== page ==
Cigna study

March 29, 2011
Research supports potential association between treated gum disease and reduced medical costs for people with diabetes.

SUNRISE, Florida--The results from a new CIGNA study support that there is a potential association between treated periodontal (gum) disease and reduced medical costs for patients with diabetes.

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The findings of the three-year claims study were presented during a meeting of the International Association for Dental Research in San Diego, Calif.

The study was presented by Dr. Clay Hedlund, a CIGNA dental director; Dr. Marjorie Jeffcoat, Dean Emeritus and professor, University of Pennsylvania School of Dental Medicine; Dr. Robert Genco, a SUNY Distinguished Professor, University at Buffalo Schools of Dental Medicine; and Dr Nipul Tanna, clinical assistant professor, University of Pennsylvania School of Dental Medicine.

Drs. Jeffcoat and Genco are members of the CIGNA Dental Clinical Advisory Panel. IADR is a nonprofit organization dedicated to advancing research and increasing knowledge to improve oral health worldwide.

CIGNA's Dr. Hedlund said the study corroborates the results of CIGNA's prior research, presented at the IADR meeting in 2009, in support of a possible association between the treatment of gum disease and lower medical costs in the treatment of diabetes.

n the current study, patients who were treated for gum disease in the first year of the study and then received regular maintenance care thereafter had lower medical costs than those patients who had previously been treated for gum disease but did not receive regular maintenance care. On average, medical costs were $2,483 per year lower, or 23% percent less, for patients with diabetes who had proper gum disease treatment.

“With the increase in the prevalence of diabetes, and great concern for our ever-increasing medical costs, this study suggests that periodontal therapy may help reduce the disease burden, as well as medical costs of treatment for patients with diabetes,” said Dr. Robert Genco.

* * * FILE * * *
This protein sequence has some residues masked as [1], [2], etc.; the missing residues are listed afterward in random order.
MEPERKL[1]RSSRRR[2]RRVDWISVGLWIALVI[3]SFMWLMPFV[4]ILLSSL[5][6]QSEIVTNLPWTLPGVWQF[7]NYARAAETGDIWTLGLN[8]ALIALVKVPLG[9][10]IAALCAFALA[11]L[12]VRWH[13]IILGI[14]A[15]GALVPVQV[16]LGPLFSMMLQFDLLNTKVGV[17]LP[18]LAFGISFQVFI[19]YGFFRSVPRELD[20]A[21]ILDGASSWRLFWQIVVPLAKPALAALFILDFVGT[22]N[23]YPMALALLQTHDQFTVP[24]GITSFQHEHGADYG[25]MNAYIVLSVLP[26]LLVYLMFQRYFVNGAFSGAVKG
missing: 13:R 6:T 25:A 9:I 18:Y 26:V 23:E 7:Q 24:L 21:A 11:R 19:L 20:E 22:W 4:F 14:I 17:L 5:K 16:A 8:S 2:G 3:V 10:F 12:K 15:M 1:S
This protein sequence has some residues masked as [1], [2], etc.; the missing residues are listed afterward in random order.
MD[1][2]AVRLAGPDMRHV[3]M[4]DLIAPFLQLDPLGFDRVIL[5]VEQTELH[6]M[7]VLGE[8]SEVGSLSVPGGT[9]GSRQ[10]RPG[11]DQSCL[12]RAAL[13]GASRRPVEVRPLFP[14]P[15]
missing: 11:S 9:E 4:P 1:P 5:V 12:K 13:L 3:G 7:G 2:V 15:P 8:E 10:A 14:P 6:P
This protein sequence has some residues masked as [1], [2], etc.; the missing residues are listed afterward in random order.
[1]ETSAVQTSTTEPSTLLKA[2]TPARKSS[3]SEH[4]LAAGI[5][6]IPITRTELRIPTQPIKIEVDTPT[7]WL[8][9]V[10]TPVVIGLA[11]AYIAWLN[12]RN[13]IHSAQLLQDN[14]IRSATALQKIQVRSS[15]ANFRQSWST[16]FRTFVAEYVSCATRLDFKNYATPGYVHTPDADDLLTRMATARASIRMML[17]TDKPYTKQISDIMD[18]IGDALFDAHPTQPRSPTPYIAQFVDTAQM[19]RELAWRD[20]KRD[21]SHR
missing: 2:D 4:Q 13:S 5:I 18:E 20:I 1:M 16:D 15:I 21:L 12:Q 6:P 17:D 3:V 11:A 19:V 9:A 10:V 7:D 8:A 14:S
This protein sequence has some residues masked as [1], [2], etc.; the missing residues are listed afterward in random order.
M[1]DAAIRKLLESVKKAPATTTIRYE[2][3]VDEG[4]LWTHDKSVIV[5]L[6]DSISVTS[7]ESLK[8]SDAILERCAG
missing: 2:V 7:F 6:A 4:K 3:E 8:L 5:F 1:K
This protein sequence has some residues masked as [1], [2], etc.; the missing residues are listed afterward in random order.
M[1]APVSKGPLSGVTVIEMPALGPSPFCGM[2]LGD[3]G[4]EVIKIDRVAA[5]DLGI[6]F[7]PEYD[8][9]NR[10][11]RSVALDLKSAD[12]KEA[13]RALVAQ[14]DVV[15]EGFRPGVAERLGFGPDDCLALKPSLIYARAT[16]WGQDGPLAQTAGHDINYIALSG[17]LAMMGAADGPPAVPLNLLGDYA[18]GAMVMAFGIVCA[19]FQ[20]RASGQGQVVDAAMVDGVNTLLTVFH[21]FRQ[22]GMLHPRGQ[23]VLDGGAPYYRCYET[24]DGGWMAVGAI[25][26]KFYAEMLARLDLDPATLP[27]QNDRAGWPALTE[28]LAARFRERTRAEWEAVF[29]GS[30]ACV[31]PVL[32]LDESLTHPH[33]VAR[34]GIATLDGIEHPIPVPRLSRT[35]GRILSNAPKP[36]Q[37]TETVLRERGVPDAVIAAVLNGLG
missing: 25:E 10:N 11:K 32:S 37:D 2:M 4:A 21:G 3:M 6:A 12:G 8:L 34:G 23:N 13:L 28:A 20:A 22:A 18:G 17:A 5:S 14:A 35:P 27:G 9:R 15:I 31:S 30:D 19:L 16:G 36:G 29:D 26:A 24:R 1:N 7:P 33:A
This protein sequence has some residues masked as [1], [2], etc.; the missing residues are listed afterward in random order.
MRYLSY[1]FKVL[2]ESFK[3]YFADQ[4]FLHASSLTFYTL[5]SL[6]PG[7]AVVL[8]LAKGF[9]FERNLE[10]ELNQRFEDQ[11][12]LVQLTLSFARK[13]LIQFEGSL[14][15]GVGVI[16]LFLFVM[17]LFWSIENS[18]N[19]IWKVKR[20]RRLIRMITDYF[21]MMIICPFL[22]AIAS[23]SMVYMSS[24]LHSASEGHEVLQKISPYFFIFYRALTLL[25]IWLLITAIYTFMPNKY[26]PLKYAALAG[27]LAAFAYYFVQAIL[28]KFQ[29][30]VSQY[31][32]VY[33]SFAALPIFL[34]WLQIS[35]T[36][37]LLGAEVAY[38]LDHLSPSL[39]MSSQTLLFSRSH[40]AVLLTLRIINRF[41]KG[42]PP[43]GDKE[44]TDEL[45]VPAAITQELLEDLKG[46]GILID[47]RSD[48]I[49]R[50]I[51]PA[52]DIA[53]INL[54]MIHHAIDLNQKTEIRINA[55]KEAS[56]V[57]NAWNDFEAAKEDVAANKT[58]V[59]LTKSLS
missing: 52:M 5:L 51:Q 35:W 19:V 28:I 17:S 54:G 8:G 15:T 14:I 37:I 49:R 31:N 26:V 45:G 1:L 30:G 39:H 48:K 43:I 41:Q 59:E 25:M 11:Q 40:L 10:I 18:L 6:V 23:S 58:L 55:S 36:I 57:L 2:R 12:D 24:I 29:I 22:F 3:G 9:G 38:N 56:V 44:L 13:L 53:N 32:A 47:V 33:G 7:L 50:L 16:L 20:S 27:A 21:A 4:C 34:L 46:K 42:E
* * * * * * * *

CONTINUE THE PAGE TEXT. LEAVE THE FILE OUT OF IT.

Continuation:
“The link between periodontal disease and diabetes has been firmly established and the association is a concern," said Dr. Marjorie Jeffcoat.

“Periodontal disease can place individuals with diabetes at greater risk for diabetic complications,including mortality from cardiovascular disease and diabetic nephropathy. Advancing our understanding on how treatment for gum disease can affect thehealth of people with diabetes will help lead to the creation of evidence-based treatment standards that could benefit millions of people and help reduce medical costs at the same time.”

Dr. Clay Hedlund noted, “These results suggest that treating gum disease has benefits beyond better oral health and may also help to control medical costs for some patients as well. We are pleased to be part of the dental community’s ongoing research into the links between good oral health and good overall health.”

About the research
The length of the study period was three full years, 2006 to 2008. It included an examination of medical and dental claims of over 46,094 individuals ages 18-62 who were enrolled in CIGNA medical and CIGNA dental plans. The medical cost analysis included 3,449 patients from this group who received treatment for diabetes. These patients were presumed to also have had gum disease since they had received periodontal (gum) therapy at some point.

Two different groups of patients with gum disease were then compared. Individuals in the first group received initial treatment for gum disease during the first (baseline) year of the study and received regular maintenance care thereafter (1,355 patients). Individuals in the second group received treatment for periodontal disease prior to the baseline year, and did not receive regular maintenance care during the study period (2,094 patients).

Lower medical costs among patients being treated for diabetes were observed in the group who received periodontal treatment in the first year and then regular maintenance care thereafter. Conversely, medical costs were higher in the group of patients who received treatment prior to the baseline year and did not receive regular maintenance care thereafter. These medical cost differences averaged $2,483 per patient in 2008. These results are part of ongoing studies at CIGNA.

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